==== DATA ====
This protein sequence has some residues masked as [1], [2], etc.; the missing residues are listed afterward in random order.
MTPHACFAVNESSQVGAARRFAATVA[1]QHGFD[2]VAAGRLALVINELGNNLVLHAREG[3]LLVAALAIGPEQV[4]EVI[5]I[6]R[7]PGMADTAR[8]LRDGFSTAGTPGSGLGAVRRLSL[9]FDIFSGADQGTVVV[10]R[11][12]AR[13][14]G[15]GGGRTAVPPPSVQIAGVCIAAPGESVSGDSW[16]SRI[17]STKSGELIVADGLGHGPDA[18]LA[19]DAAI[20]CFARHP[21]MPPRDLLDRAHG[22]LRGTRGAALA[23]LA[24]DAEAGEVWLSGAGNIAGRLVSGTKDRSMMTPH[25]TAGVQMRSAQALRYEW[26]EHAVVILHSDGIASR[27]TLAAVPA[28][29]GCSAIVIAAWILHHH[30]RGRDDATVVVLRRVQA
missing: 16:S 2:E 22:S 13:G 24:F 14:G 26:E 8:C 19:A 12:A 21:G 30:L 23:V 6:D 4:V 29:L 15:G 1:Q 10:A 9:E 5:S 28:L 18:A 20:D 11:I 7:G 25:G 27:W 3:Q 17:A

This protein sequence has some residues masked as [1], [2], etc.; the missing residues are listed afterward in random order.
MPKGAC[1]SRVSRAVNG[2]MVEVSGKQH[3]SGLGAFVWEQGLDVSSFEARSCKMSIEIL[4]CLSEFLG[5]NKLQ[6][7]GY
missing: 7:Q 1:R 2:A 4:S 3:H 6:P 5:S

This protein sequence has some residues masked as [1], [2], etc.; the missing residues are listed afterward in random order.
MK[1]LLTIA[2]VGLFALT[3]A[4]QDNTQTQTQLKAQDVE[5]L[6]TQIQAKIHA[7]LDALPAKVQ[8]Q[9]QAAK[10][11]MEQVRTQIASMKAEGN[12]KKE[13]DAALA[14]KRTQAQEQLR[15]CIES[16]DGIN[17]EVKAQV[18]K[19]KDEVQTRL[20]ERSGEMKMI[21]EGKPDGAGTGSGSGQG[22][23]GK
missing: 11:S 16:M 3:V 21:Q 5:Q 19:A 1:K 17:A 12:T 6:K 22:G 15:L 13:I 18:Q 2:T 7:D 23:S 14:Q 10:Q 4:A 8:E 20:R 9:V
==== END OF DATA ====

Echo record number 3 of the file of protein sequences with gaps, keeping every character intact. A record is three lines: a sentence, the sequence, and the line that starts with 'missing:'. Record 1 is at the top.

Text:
This protein sequence has some residues masked as [1], [2], etc.; the missing residues are listed afterward in random order.
MK[1]LLTIA[2]VGLFALT[3]A[4]QDNTQTQTQLKAQDVE[5]L[6]TQIQAKIHA[7]LDALPAKVQ[8]Q[9]QAAK[10][11]MEQVRTQIASMKAEGN[12]KKE[13]DAALA[14]KRTQAQEQLR[15]CIES[16]DGIN[17]EVKAQV[18]K[19]KDEVQTRL[20]ERSGEMKMI[21]EGKPDGAGTGSGSGQG[22][23]GK
missing: 11:S 16:M 3:V 21:Q 5:Q 19:A 1:K 17:A 12:T 6:K 22:G 15:L 13:I 18:Q 2:T 7:D 23:S 14:Q 10:Q 4:A 8:E 20:R 9:V